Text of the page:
Over 260 workers were burned alive in fire at garment factory in Karachi in 2012 by MQM-Altaf terrorists because the owners did not give all extortion money to the party leaders. MQM-Altaf leader a British citizen is living in London since 1990s under the foreign protection. His party was part of various coalition governments since 2002. The senior leaders who ordered the fire bombing and demanded extortion money are still at large and ‘foot soldiers’ are convicted. There were various ‘cover ups’ in the process since 2012.
A Pakistani court on Tuesday handed death sentences to two accused and life imprisonment to four others in a 2012 factory fire case, court records and lawyers said.
Over 260 people, mostly workers, were burned alive when the multi-storey garment factory in the commercial capital Karachi was set on fire in September of that year reportedly after the owners refused to pay extortion money to goons of a local political party.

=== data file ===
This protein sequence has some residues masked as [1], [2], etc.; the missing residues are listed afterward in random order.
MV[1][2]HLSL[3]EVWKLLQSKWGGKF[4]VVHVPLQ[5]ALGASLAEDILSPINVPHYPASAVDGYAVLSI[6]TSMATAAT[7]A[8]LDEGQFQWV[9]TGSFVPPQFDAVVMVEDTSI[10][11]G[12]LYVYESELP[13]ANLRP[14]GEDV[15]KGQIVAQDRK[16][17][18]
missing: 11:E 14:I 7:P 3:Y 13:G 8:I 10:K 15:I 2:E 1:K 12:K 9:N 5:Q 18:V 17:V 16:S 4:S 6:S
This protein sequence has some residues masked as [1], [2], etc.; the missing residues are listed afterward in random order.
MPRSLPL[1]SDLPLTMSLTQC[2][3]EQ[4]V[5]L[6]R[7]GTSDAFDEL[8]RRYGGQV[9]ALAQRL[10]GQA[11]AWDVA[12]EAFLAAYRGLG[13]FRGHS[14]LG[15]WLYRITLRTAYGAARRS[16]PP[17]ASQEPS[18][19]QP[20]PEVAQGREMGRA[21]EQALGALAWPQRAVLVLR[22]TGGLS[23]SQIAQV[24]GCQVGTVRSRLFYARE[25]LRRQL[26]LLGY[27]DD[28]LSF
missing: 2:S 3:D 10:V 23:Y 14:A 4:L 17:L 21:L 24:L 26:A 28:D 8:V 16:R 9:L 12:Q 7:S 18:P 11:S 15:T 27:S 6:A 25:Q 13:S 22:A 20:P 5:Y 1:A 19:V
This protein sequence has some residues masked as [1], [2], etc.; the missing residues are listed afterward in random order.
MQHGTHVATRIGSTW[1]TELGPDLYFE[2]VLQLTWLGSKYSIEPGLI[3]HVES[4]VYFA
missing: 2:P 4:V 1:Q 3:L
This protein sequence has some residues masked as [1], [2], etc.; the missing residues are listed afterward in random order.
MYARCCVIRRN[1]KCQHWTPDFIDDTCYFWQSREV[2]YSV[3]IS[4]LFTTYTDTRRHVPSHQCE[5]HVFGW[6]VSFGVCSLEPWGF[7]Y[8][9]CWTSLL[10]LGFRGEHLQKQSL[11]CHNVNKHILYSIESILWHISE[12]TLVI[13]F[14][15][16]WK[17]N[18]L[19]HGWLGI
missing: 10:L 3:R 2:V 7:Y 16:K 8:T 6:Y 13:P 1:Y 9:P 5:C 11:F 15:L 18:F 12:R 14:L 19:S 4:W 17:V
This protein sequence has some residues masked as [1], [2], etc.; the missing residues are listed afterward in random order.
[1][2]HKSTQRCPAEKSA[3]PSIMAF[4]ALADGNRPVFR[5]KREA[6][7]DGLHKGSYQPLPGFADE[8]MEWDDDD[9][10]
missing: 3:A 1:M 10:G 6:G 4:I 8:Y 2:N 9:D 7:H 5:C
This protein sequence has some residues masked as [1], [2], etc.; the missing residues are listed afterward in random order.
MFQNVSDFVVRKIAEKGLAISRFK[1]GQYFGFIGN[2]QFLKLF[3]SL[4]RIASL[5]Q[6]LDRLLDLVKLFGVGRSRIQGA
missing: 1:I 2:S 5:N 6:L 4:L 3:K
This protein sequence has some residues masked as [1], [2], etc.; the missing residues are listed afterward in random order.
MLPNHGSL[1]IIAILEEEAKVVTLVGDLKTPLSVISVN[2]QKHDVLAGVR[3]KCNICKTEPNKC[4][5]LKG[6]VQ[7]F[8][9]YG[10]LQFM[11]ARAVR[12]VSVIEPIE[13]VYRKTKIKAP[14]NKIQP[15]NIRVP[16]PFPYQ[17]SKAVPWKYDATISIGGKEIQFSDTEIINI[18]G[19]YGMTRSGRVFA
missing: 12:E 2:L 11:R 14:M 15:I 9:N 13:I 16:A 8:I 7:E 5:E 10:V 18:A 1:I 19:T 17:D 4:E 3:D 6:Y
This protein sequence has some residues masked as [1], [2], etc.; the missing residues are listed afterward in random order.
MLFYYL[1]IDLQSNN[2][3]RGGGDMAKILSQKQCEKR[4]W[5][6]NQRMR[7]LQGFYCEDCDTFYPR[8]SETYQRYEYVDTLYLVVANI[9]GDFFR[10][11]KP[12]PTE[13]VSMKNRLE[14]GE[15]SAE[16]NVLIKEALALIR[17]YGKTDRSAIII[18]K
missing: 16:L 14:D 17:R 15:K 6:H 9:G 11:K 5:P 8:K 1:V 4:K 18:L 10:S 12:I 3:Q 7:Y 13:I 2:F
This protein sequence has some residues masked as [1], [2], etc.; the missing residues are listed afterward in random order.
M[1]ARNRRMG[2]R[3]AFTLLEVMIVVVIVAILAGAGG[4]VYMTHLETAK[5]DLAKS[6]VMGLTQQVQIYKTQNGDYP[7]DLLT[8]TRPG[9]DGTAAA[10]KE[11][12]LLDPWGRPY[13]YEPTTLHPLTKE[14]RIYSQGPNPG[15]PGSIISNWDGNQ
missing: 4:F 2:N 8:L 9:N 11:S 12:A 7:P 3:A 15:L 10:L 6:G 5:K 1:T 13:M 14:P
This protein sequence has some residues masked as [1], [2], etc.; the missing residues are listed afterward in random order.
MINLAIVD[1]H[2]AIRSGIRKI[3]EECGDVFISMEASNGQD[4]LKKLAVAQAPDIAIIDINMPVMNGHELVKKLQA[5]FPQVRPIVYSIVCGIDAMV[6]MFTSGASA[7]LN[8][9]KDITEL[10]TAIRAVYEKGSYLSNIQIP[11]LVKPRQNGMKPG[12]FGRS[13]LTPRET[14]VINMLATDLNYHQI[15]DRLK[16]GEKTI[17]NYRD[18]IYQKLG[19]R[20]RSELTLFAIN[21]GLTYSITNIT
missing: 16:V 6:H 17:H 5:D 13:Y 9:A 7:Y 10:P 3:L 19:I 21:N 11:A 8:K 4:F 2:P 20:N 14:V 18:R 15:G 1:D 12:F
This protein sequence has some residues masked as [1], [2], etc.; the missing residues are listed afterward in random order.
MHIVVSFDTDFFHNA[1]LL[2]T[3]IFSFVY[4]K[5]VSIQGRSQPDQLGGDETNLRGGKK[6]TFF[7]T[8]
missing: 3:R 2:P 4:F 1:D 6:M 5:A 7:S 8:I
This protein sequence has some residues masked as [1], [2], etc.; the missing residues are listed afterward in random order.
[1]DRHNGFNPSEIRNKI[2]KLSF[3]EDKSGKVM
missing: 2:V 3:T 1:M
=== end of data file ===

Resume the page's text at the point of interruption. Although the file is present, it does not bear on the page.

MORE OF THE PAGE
The prime accused identified only by their first names, Zubair and Abdul Rehman, were found guilty of setting fire to the building.
Zubair was arrested by the Interpol from Saudi Arabia and Abdul Rehman from Thailand in 2016 and extradited to Pakistan.
Four other factory employees were convicted for facilitating the act.
Four others, including Rauf Siddiqui, a former state minister from Karachi-based Muttahida Qaumi Movement party, were acquitted for lack of evidence, their lawyer Abid Zaman told reporters.
The convicts can appeal the verdict in the High Court and then the Supreme Court within next 10 days.